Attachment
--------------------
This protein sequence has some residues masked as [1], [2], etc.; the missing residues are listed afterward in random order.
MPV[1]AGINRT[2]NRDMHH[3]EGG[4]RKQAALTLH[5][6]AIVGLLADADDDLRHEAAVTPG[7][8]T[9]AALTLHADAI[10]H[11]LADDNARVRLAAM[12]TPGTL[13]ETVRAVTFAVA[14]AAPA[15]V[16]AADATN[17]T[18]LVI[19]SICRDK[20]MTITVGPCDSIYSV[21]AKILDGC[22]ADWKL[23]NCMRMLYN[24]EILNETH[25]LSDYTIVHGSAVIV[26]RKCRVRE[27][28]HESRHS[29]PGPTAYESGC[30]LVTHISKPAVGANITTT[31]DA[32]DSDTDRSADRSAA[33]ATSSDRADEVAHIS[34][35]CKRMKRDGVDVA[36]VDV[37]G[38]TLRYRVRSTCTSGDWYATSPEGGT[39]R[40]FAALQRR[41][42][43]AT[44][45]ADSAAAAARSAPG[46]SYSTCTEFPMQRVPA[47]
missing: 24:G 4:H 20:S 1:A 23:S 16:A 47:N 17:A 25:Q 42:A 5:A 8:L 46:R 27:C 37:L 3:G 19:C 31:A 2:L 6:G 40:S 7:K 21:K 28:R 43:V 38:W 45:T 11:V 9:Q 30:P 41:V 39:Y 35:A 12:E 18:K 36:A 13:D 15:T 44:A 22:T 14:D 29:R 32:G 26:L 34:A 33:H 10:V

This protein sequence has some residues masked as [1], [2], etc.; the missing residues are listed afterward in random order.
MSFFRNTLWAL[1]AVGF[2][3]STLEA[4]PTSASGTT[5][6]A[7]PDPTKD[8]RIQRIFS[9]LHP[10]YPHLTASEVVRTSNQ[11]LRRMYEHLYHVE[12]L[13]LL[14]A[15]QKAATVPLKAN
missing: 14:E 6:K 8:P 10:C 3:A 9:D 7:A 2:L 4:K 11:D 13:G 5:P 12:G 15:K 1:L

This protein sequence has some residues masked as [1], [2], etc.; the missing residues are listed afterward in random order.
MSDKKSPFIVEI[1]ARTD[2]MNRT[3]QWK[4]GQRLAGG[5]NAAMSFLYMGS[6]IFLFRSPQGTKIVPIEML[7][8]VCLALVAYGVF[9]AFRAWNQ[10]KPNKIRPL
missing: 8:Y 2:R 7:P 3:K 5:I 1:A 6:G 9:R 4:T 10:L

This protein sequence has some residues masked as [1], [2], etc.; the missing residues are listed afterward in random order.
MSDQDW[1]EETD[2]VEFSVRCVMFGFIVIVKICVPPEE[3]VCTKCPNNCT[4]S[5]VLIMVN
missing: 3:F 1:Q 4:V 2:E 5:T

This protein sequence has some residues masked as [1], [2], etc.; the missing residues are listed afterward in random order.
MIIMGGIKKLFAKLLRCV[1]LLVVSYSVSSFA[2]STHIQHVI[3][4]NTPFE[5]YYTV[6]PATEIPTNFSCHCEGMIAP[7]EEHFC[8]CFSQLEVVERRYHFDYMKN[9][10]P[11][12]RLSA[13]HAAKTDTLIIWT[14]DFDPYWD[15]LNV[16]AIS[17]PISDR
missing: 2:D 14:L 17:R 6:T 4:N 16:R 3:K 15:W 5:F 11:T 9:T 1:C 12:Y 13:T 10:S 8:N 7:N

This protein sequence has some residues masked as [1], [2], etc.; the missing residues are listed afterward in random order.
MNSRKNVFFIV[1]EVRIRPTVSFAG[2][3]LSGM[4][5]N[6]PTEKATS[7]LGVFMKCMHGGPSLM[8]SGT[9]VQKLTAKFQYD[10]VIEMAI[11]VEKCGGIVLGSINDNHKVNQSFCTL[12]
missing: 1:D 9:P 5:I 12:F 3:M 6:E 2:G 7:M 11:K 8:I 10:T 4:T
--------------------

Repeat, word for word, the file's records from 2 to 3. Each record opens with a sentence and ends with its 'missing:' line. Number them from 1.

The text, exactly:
This protein sequence has some residues masked as [1], [2], etc.; the missing residues are listed afterward in random order.
MSFFRNTLWAL[1]AVGF[2][3]STLEA[4]PTSASGTT[5][6]A[7]PDPTKD[8]RIQRIFS[9]LHP[10]YPHLTASEVVRTSNQ[11]LRRMYEHLYHVE[12]L[13]LL[14]A[15]QKAATVPLKAN
missing: 14:E 6:K 8:P 10:C 3:A 9:D 7:A 2:L 4:K 11:D 13:G 5:P 12:G 15:K 1:L

This protein sequence has some residues masked as [1], [2], etc.; the missing residues are listed afterward in random order.
MSDKKSPFIVEI[1]ARTD[2]MNRT[3]QWK[4]GQRLAGG[5]NAAMSFLYMGS[6]IFLFRSPQGTKIVPIEML[7][8]VCLALVAYGVF[9]AFRAWNQ[10]KPNKIRPL
missing: 8:Y 2:R 7:P 3:K 5:I 1:A 6:G 9:R 4:T 10:L